minimumMinneapolis Office of Wessels Sherman is Piling Up Victories for Our Clients in 2016

Believe it or not, we here at Wessels Sherman are reluctant to toot our own horn the way others in our profession are known to do.  However, a recent spate of victories by our Minneapolis office on behalf of some very happy clients - in arbitration, in court, and before federal and state agencies in Minnesota and Wisconsin - seems like a good excuse to brag a bit.  Besides, it is impossible to keep the many kudos I've been getting lately from so many clients from going to my head just a little, such that I feel compelled to share with our readers a few of the recent wins our Minneapolis office has achieved with our clients.
  • Prevailed in arbitration regarding a grievance over prescription drug coverage under union contract language negotiated in the wake of the Affordable Care Act (Obama Care).
  • Secured the Equal Employment Opportunity Commission's (EEOC) dismissal of race/national origin discrimination claims.  
  • Obtained dismissal of two separate Minnesota Department of Human Rights (MDHR) age discrimination claims against the same employer, and when one of the cases was appealed it was affirmed by the Commissioner.
  • Had previous Wisconsin Equal Rights Division (ERD) and LIRC decisions dismissing age discrimination claims, affirmed on appeal for judicial review before the La Crosse County  Circuit Court.  
  • Won dismissal of disability discrimination claims by the EEOC, following a lengthy investigation.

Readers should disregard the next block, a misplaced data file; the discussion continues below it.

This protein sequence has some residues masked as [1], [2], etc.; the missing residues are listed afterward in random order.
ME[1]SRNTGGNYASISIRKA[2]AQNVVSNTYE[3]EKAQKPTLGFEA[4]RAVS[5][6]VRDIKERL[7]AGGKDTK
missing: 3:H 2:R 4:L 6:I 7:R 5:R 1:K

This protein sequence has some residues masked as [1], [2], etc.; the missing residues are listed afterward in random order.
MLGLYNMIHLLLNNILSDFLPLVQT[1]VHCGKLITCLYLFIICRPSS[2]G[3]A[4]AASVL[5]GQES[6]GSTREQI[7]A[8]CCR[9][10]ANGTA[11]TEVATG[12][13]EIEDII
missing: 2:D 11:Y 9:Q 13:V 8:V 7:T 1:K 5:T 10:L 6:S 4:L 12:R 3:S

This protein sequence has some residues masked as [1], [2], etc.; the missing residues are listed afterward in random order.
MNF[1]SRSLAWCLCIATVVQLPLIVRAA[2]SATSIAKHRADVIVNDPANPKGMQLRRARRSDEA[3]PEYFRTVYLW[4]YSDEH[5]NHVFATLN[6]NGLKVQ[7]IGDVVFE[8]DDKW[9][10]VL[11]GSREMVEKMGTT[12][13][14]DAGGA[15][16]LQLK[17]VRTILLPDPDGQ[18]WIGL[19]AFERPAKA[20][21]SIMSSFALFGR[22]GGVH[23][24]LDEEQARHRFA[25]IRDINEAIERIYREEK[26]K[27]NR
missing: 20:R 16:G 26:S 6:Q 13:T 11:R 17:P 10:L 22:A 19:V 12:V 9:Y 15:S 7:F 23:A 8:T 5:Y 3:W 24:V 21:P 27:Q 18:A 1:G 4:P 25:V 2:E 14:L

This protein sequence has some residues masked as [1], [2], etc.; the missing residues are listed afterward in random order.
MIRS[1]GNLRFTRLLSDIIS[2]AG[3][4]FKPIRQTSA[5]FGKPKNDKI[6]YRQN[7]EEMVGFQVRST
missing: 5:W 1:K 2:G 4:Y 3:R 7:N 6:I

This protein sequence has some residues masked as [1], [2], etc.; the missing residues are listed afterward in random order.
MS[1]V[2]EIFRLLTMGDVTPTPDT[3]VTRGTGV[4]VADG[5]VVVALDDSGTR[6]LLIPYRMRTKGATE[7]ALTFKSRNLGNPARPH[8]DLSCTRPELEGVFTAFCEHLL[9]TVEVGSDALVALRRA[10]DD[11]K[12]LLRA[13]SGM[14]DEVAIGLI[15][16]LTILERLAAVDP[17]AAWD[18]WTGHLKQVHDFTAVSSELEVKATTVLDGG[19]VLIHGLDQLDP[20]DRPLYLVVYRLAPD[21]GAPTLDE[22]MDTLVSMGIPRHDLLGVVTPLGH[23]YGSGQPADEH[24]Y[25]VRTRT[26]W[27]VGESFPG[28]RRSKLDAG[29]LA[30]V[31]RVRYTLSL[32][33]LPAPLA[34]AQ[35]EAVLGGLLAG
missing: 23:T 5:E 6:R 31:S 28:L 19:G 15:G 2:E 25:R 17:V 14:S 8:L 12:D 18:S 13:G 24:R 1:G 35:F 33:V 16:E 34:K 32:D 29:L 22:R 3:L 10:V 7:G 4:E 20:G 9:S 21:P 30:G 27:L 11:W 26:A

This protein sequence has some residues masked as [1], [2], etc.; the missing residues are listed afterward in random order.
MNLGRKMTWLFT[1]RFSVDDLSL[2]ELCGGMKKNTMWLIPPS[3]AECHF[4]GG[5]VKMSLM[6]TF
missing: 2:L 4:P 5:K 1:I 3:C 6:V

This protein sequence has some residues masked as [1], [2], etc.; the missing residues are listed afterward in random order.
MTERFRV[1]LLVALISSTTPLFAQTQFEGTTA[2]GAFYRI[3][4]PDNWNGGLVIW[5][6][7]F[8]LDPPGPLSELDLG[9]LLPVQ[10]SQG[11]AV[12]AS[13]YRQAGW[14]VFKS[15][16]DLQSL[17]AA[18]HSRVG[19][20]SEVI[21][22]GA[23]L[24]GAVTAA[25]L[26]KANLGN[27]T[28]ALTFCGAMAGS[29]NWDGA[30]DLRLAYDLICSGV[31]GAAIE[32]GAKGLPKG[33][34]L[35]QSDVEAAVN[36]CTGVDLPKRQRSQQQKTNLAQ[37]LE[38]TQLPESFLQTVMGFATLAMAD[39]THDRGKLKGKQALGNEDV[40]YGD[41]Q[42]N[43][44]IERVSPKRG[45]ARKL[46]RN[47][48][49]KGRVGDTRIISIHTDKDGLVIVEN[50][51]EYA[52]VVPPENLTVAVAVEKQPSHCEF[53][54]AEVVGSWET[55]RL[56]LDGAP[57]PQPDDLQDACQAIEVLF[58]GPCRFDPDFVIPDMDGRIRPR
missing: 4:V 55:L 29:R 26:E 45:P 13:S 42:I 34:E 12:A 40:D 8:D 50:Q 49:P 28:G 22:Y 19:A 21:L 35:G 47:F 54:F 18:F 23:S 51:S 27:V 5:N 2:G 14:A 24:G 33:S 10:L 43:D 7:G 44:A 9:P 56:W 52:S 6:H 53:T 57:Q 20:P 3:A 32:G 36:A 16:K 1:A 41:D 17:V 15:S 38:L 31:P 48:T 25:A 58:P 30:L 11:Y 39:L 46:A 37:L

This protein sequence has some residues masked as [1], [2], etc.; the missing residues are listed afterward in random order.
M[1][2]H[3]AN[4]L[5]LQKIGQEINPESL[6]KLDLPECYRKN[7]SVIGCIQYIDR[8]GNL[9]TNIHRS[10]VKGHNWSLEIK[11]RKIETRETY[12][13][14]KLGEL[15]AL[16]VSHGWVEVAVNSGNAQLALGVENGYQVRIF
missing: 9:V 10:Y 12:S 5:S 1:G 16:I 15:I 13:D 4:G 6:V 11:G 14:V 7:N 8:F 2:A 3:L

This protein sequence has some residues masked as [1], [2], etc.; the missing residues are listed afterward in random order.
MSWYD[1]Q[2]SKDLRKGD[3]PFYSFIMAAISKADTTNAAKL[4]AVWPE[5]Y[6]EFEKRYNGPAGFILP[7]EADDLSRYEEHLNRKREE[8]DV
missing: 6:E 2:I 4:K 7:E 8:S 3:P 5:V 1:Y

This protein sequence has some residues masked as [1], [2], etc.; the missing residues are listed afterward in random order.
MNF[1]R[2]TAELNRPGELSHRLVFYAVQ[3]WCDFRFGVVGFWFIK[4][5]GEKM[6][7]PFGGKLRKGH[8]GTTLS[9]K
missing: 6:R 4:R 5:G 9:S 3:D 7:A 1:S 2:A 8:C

Note that I say above that these wins were achieved "with," and not "for" our clients.  I say this very consciously because prevailing in court, in arbitration, or before federal and state administrative agencies such as the EEOC, MDHR, or ERD takes a team effort where we as lawyers spearhead the defense and legal strategies, but always with solid facts and evidence provided by our clients.  It is truly an honor to work with great clients to prove that they've done nothing wrong and to win; it is why we love doing what we do!  
Our annual, multi-state super seminar on all things labor and employment law for business owners, human resources professionals, accounts, attorneys, etc. Will take place at the Radisson Blu Hotel at the Mall of America on Friday, April 28th, 2017
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Did You Know?
Wessels Sherman has well-staffed offices with experienced attorneys to assist with our readers' legal needs in Wisconsin, Illinois and Iowa too. Businesses with operations/matters in these states are encouraged to call any of our attorneys for assistance. Additionally, Wessels Sherman attorneys regularly work with other lawyers as a highly cost-effective and trusted co-counsel and local counsel. Referrals are always appreciated and respected.